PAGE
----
5. Toy Story (1995)
Just after finishing up the film version of Buffy the Vampire Slayer, Whedon hooked a deal with Disney and a then-unknown studio called Pixar for their film about toys coming to life. Most of the characters were already developed, but as Whedon describes it, Rex the dinosaur was all him.
“I went up to Pixar…and stayed there for weeks and wrote for, I think, four months before it got greenlit, and completely overhauled the script. There was some very basic things in there that stayed in there. The characters were pretty much in place except for the dinosaur, which was mine. I took out a lot of extraneous stuff, including the neighbor giving the kid a bad haircut before he leaves.”
He had also written more of an ass-kicking T2 Sara Connor type of role for Barbie where she would help save Woody and Buzz, but problems with licensing from Mattel nixed the idea.
6. Twister (1996)
Like most of his other script doctoring projects, Whedon was brought in to help beef up the movie’s third act. Not as much made it into the final cut as with his earlier work in Speed, but there’s a good chance any joke that Bill Paxton delivers as well as everyone gathering around Aunt Meg’s dinner table can be credited to Whedon.
7. Alien: Resurrection (1997)
Okay, technically there is actually probably very little of Joss Whedon in Alien: Resurrection, but he did write five different endings for the film. It was just such a horrible experience working with the studio that he called it his own personal Vietnam and tried to block out having ever been associated with the movie. The four endings that didn’t happen were: a forest ending with the flying thresher machine, a futuristic junkyard, a maternity ward, and a barren desert.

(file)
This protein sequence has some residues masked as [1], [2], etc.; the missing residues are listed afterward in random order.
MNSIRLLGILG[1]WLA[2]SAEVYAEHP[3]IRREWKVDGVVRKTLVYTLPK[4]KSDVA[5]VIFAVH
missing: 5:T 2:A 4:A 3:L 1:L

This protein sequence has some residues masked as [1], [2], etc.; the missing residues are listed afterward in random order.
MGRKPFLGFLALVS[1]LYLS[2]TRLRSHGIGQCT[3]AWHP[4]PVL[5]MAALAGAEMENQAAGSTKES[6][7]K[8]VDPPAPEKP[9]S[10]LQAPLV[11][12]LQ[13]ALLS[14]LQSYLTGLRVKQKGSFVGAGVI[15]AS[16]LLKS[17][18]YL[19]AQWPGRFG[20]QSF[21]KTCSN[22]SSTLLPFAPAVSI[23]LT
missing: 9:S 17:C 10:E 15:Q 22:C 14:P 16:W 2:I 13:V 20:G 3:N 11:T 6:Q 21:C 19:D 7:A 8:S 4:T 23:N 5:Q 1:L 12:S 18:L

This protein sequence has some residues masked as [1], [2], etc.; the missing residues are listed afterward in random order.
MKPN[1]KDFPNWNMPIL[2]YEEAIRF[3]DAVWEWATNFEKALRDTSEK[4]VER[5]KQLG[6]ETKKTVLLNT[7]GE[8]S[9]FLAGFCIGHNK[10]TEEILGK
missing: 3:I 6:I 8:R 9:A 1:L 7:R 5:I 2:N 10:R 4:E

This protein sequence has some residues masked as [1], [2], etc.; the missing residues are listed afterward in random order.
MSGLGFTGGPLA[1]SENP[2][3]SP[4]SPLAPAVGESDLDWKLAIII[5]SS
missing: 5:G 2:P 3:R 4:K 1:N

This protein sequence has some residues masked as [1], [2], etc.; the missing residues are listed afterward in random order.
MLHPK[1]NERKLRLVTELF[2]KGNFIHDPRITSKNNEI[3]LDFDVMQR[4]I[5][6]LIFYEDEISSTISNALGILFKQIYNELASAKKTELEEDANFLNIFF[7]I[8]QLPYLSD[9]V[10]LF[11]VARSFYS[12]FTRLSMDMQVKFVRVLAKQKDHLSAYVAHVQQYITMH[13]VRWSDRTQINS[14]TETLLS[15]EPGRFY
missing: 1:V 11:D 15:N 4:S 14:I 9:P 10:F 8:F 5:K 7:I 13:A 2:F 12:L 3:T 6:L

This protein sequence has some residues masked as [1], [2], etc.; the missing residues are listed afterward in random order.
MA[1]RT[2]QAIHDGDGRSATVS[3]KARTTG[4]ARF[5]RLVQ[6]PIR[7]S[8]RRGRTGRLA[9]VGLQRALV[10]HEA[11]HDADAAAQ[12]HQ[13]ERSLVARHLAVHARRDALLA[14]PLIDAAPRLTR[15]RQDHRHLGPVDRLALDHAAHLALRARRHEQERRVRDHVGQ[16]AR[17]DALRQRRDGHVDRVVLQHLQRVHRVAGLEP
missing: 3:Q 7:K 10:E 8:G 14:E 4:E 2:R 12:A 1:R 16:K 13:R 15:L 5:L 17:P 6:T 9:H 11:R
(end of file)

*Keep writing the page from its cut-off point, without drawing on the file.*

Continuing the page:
8. The Quick and the Dead (1995)
Whedon told the A.V. Club that he took the writing gig on Quick and the Dead just to meet Sam Raimi. Raimi was so impressed with Whedon’s punch-ups that he expressed how he wished Whedon could have penned the script from the beginning. As told to IGN:
“In 1994, I was making The Quick and the Dead and having a script problem, and I came to the studio and said, ‘Can you find me a writer? I’ve shot this movie, and the end isn’t working.’ And ultimately, the movie didn’t quite work. But they suggested Joss Whedon, who was doing ‘Buffy,’ so I met Joss and he saw the movie, and he helped me solve this ending in one afternoon. I thought, ‘Damn, you’re a good writer. I wish I could have had you rewrite the whole movie and save this picture.'”
Whendon’s script for Wonder Woman has been hanging around since 2007, but there’s no telling if it will ever see the light of day. I can’t imagine Marvel is eager to let him start hanging out with the DC kids anytime soon.